Thursday, July 12, 2018
When the internet took off, it quickly became clear that the finite number of IPv4 addresses would soon be tapped out. The protocol allows for about 4 billion IP addresses, and there are already more than 4 billion connected devices—with many more on the way as a result of the adoption of cloud, the Internet of Things (IoT), and software containers.
Anticipating that shortage, IPv6 was introduced in 1998. With the potential for trillions of addresses, the number of devices that can be connected is virtually infinite. But don’t wait around expecting IPv6 to solve your problems. IP addresses function not only as an identifier but also as a locator, which is a frequent cause of IT headaches. The location function causes conflicts, adds to management overhead, creates security holes, and often raises availability issues.
In the meantime, network address translation (NAT) provided an acceptable workaround, as it allowed for a single public IPv4 address to accommodate multiple private IP addresses. But NAT creates a multitude of problems, ranging from the need to manually update port addresses to incompatibilities between NAT and IPSec. IPv6 eliminates the need for NAT because every device can have its own unique IP address. That makes for a more secure environment, although it creates its own headache of having to keep track of those unique addresses.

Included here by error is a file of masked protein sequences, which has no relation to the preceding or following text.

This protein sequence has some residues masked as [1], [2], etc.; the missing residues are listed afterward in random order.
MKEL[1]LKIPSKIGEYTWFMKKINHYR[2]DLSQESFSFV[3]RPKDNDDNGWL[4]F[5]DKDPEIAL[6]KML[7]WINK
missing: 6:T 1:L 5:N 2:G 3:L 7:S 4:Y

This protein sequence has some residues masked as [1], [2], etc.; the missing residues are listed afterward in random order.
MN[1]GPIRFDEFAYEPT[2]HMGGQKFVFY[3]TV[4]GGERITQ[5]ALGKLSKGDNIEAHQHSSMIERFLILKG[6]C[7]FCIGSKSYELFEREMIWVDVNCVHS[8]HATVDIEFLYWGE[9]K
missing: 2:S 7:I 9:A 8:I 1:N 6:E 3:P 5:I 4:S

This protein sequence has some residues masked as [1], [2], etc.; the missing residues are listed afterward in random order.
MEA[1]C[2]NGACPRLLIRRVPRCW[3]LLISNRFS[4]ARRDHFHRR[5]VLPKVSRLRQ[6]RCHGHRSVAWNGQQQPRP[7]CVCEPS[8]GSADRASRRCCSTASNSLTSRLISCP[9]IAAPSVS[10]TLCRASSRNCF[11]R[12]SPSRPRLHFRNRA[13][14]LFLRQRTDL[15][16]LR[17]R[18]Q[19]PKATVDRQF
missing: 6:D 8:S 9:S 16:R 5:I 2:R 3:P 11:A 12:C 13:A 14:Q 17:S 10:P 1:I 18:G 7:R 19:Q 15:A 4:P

As Hans Proenen, Chief Information Security Officer at GE Europe, told ComputerWeekly:
Because there are so many IPv6 IP addresses, it is virtually impossible to do a scan of the network to find rogue devices, which makes securing an IPv6 network a lot more demanding.
Adoption of IPv6 has been relatively slow, but it’s starting to accelerate. For 2017, Google’s data on user access revealed a steady climb of IPv6 users from 16% at the beginning of the year to over 20% just past the midway point. But it’s a complex process, that involves upgrading, reconfiguring, and testing of the hardware and software. Worse, IPv6 doesn’t address the fundamental flaw of TCP/IP with addresses being used for both location and identity. This provides bad actors with essentially a roadmap to create mischief by targeting IP addresses of enterprises or individuals.
If you’re going to upgrade your internet addressing scheme, why not step outside the box and switch to an approved standard that relies on cryptographic identities? That’s the essence of the IETF-approved Host Identity Protocol (HIP), which separates the locator and identity elements of IP addresses and inserts a secure namespace that makes it possible to quickly and simply set up secure network overlays.